Utility Spotlight: Bing Webmaster Center
Those of you who manage a Web site and need to see which pages are being hit should find a helpful hand in Bing Webmaster Center. The Webmaster Center can tell you what pages Bing is indexing or crawling, and the keywords people are using to find them. Because Bing has continued to grab more users since its debut a year ago, you may find it useful to see how many people are discovering your site through the Microsoft search engine.
To access the Bing Webmaster Center and set up an account for your Web site, first log on to the site with a Windows Live ID. The Webmaster Center will ask you to add your site by typing in its URL, a link to your sitemap (if you have one), and your webmaster’s e-mail address if you wish to be contacted by Bing over specific issues related to your site.
Next, the Webmaster Center will give you two ways to authenticate your site to ensure that you have access as a webmaster. You can download an XML file called LiveSearchSiteAuth.xml, which contains the necessary authentication code. This file is automatically generated for you to copy to the root of your Web site. You could also copy a meta tag with the necessary tracking code. This tag also is created for you to insert within the head tag of your index or default Web page. After authentication is set up, your site URL automatically appears in your site list.
From the site list, you can click on your site’s link to display a list of various statistics. The Summary section shows you the top five most accessed pages on your sites, as shown in Figure 1. You can see the page titles, a score assigned to each page, and the date the page was last crawled. This section also displays the total number of pages on your site that have been indexed by Bing. You can click on the number to view a Bing search page of all the crawled pages to determine if they represent the right cross-section of your site.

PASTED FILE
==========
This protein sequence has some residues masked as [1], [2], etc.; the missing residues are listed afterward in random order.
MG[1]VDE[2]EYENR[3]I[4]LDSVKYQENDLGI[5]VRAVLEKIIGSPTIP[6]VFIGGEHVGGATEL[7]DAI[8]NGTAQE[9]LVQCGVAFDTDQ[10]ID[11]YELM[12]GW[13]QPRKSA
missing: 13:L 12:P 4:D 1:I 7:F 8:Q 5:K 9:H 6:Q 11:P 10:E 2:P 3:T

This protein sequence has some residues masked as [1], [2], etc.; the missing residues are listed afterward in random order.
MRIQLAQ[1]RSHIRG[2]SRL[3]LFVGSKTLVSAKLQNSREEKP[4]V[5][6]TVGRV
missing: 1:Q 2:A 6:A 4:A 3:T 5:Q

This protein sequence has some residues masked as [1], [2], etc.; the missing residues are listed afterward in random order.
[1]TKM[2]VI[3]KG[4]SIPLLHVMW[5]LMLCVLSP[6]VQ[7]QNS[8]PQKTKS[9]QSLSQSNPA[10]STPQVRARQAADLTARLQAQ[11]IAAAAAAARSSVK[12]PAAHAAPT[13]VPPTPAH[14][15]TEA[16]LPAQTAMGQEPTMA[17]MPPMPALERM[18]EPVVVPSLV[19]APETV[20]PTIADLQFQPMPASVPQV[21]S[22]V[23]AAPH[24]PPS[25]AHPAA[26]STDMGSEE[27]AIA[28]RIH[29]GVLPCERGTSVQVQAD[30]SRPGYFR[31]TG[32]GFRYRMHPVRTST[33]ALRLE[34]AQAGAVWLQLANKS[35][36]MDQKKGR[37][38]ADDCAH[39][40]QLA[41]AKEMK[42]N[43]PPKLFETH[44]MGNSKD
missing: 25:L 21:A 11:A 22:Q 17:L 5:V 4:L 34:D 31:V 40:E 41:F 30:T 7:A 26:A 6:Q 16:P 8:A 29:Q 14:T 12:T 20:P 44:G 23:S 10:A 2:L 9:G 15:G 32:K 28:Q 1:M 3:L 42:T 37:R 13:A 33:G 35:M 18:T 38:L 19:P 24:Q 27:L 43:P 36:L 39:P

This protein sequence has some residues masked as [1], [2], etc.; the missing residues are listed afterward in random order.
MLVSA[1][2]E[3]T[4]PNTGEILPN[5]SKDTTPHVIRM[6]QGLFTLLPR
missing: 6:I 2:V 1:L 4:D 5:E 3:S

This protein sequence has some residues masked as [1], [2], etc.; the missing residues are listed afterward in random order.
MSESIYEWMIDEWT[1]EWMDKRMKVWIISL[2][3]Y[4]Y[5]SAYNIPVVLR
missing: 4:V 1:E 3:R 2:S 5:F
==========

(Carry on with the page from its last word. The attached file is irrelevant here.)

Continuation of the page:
Figure 1 The Bing Webmaster Center can show you the five most frequently accessed pages on your sites.
The Crawl Issues section identifies any pages Bing can’t index. This includes pages that are linked but can’t be found, pages that are blocked from being indexed, pages with too long a query string, pages potentially infected by malware, and pages Bing doesn’t support and therefore won’t index. You can filter these results to either include or exclude specific subdomains on your site to make sure all the right pages are being crawled.
The Backlinks section includes a list of internal and external pages that link to your pages to help you learn how people are discovering different pages on your site. You can download up to 1,000 of these results as a .csv file[ML1] to save and analyze offline. The Outbound Links section shows you pages that your own site links to so you can see where your visitors go when they leave your site. You can also export Outbound Links as a .csv file.
The Keywords section lets you enter keywords related to your site so you can determine the terms people are using at Bing to find your site. Enter the keywords you already use for search engine optimization (SEO) to see how effective they are, or try different terms to see how SEO-friendly they may be for your site. You’ll see the same details for each link that you find in the Summary section. Finally, a Sitemaps section lets you submit the URL for your sitemap to Bing, while the Profiles section lets you change your sitemap’s address, the authentication method and the webmaster’s e-mail address.
The Webmaster Center gives you the basic options to track your Bing indexing and site hits. It also has links to other tools. A robots.txt validation file checks your site’s robots.txt file—a text file used to prevent certain pages or page types from being indexed—to make sure it’s compatible with the bot Bing uses to crawl your Web site. The HTTP compression and HTTP conditional Get test tool checks your Web pages to see if they support these methods as a way of reducing bandwidth and speeding up access to your site.
There’s a question mark link to the Webmaster Center FAQ on each section, leading you to help on that specific segment. You can also learn more by participating in discussions at the Webmaster Center Forum page. Finally, the weekly Webmaster Center blog offers helpful hints not just on the Webmaster Center, but on SEO in general, so you can make sure your site is generating enough traffic to make your company happy.
Lance Whitney* is a writer, IT consultant and software trainer. He’s spent countless hours tweaking Windows workstations and servers. Originally a journalist, he took a blind leap into the IT world in the early ’90s.*